This moderate request should be translated into a permanent dialogue and exchange of information. This is particularly true in the case of indirect offset obligations, where new opportunities may be proposed by either party.

Four Priorities

All these points can be summed up in four priorities:

  • Dialogue between the parties.
  • A fair share between direct and indirect offset.
    Indirect offsets more easily satisfy requirements of the socio-economic development, because larger benefits can be realized in the civil sectors.

    French suppliers have in some deals fulfilled their obligations through indirect offsets related to sales of missiles, in South Korea, for example, with a technology transfer concerning the production of telephone components, and in Norway and Spain with the production of motor vehicle

    Direct offsets are not always the key for winning a contract. A French manufacturer of military equipment proposed a significant technology transfer as a direct offset to Britain, but the offer was rejected.

    The British judged the proposal too risky for a top technology. They instead selected an Israeli supplier which had proposed 100% indirect offset.

    Also, counterpurchase can be of help when used in some economic sectors.

  • An adapted evaluation of technology transfer.
    Technology transfer must be evaluated with an incentive through reasonable offset multipliers, which give the foreign supplier more reason to propose a good level of technology. Too high a level of direct offset with too low multipliers can lead to a non-feasible operation.

  • A wide vision of offset.
    Technology transfer does not only apply to the defense sector. There is a technical and financial bridge between the military and the civil sector, and many military technologies can also apply to civil sectors.

Two Interesting Examples

This country had adopted a well-balanced and flexible offset policy. The choice of industrial partners is not dictated to the supplier, and the balance between direct and indirect offset obligations is not defined by fixed rules but is subject to negotiations between the parties.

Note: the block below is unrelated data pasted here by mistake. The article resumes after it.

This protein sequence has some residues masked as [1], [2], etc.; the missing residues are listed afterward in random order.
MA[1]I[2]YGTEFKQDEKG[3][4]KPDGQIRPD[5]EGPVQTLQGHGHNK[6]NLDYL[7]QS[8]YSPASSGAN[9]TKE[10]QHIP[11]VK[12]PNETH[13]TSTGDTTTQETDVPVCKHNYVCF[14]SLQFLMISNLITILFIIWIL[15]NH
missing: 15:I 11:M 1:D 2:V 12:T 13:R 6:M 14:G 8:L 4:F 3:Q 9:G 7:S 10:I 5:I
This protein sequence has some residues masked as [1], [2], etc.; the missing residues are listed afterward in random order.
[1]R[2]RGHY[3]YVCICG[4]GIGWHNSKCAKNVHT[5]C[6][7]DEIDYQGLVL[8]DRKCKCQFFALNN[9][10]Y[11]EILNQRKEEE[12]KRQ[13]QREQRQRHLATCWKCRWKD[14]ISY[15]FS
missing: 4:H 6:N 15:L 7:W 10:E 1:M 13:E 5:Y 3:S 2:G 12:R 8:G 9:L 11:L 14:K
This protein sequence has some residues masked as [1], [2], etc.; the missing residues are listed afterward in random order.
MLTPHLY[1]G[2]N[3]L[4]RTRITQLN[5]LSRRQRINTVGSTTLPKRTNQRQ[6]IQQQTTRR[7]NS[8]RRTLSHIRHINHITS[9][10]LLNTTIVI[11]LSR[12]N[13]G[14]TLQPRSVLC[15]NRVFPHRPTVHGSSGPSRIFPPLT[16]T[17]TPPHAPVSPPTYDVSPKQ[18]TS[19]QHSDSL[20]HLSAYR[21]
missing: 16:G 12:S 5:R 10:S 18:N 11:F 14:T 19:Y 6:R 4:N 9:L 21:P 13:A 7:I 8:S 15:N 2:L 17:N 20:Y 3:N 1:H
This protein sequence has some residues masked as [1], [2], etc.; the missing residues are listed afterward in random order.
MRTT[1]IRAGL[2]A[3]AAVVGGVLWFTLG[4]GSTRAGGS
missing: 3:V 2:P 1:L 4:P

The rules of eligibility are flexible, and the counterpurchase of industrial goods of an agreed technological level is acceptable (from elevators to machine tools or precision instruments).

The offset committee is well informed about the country's economic needs.

Direct offsets are managed by an administrative body including members of the Swiss Armament Group, representing industrial companies, and indirect offsets are managed by the Swiss Association of Machine Building Industry.

France has also adopted a flexible approach with no fixed rules, negotiating each contract on its merits. There is no fixed proportion between direct and indirect offset.

Technology transfer, investments, marketing support and counterpurchase are mainly applicable but not exclusively to the defense and aeronautical sectors. Multipliers are used to favor transactions with small and medium sized industrial companies.

General Conclusions

  • A good offset policy is one that respects the economic situation of the country requesting the offset and the situation of the country wishing to make the sale.

  • The difficult task in managing an offset policy is to reach a just balance between the obligations to be imposed, and the cooperation it seeks to establish.

  • Countertrade and offsets can be used as a tool of development and positive commercial cooperation.

  • Five key words: realism, anticipation, dialogue, moderation, and imagination.

  • A good offset should give a competitive edge that could be critical.